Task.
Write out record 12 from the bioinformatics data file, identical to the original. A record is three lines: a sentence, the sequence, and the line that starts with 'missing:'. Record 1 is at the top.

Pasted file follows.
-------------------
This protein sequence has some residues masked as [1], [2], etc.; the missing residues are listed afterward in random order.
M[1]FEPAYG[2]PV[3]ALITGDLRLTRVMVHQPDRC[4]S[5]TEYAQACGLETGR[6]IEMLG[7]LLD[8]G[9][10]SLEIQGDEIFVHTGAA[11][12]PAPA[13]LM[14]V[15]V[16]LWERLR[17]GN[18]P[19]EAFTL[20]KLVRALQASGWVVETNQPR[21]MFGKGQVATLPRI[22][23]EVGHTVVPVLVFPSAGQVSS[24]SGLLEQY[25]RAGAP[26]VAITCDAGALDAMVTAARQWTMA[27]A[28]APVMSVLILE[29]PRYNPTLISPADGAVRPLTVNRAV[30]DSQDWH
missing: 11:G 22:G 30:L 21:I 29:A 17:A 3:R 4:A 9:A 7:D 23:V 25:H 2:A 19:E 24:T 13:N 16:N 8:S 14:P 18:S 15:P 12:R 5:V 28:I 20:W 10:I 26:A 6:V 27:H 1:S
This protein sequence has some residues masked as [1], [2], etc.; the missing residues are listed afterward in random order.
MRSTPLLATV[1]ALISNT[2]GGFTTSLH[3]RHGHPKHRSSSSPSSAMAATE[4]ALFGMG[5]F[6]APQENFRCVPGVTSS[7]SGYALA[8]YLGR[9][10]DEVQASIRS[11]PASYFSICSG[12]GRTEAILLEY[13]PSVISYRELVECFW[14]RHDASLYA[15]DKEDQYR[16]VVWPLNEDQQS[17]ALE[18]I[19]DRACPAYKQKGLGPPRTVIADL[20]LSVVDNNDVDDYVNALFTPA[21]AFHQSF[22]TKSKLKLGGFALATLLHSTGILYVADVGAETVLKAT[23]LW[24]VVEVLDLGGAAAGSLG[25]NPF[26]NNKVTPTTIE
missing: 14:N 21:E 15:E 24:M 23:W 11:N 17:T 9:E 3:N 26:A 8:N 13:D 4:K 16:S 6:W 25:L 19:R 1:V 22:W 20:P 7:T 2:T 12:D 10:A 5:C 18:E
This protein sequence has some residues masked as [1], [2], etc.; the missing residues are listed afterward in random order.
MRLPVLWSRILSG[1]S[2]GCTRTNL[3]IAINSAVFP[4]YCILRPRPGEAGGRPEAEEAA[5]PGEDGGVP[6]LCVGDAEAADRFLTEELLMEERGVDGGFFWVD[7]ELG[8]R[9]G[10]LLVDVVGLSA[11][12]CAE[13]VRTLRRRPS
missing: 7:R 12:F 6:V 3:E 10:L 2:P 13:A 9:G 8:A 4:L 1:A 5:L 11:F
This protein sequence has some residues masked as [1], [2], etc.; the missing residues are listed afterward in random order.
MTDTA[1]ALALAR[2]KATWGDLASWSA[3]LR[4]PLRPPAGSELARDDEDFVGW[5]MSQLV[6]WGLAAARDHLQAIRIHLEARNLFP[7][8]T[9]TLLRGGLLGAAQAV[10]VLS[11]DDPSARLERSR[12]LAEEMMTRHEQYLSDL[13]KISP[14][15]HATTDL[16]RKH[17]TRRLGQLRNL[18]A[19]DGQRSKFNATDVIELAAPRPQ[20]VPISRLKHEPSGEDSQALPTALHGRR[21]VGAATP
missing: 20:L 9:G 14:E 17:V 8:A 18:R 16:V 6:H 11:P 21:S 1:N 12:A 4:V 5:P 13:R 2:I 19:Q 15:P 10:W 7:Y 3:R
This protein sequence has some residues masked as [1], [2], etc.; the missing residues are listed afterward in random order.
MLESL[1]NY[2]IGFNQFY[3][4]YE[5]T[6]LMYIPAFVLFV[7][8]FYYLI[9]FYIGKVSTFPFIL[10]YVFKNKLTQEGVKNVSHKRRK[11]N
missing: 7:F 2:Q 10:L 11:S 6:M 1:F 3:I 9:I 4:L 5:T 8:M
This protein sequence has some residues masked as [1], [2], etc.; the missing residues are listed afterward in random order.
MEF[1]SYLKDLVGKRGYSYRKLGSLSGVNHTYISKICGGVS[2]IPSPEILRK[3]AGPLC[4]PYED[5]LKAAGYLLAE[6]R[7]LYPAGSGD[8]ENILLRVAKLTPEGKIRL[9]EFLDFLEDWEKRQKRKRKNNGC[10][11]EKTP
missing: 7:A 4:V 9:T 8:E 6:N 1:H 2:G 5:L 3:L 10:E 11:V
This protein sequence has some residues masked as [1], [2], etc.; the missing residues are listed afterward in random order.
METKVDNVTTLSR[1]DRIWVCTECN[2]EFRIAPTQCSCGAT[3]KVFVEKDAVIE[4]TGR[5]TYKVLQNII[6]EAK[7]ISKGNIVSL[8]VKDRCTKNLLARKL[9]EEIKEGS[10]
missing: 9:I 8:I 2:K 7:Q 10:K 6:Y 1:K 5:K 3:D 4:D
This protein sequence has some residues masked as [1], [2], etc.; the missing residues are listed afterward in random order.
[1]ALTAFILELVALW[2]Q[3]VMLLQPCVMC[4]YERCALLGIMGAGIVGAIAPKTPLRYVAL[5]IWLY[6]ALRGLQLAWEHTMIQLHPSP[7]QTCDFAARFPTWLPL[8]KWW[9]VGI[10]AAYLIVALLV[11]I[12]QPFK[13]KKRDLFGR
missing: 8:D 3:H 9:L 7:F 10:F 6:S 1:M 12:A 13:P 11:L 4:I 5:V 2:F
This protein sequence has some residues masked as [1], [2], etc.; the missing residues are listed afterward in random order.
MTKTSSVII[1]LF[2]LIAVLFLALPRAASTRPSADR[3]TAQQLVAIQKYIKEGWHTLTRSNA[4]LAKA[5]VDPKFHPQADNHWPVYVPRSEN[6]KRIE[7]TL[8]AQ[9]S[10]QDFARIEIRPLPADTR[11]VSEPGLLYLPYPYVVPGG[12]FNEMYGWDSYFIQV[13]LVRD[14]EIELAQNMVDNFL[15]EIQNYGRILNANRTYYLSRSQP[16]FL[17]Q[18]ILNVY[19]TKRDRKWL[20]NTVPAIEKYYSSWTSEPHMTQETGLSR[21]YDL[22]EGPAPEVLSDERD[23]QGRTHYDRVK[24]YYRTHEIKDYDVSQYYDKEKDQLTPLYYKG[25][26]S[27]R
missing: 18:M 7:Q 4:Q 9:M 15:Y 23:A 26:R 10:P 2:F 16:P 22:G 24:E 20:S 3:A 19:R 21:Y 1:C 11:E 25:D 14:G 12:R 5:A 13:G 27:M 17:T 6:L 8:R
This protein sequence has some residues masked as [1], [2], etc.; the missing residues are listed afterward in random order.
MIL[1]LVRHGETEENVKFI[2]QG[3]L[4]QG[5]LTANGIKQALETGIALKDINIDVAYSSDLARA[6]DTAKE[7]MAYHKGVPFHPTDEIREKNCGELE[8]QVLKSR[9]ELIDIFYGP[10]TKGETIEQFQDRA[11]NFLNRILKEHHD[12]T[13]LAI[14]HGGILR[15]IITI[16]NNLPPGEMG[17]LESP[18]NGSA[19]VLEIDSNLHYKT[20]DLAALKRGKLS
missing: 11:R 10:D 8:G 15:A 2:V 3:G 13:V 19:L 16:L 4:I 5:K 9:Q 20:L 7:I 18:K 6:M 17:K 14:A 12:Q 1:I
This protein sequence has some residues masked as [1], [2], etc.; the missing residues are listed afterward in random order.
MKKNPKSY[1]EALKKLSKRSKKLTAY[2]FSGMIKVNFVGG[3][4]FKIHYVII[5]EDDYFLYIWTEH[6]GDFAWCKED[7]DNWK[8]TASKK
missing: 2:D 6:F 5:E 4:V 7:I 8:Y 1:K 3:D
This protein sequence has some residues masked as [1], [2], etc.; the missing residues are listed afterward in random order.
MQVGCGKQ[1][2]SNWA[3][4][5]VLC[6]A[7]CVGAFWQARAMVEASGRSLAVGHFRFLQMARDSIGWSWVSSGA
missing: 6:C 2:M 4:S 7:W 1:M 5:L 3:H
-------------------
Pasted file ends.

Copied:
This protein sequence has some residues masked as [1], [2], etc.; the missing residues are listed afterward in random order.
MQVGCGKQ[1][2]SNWA[3][4][5]VLC[6]A[7]CVGAFWQARAMVEASGRSLAVGHFRFLQMARDSIGWSWVSSGA
missing: 6:C 2:M 4:S 7:W 1:M 5:L 3:H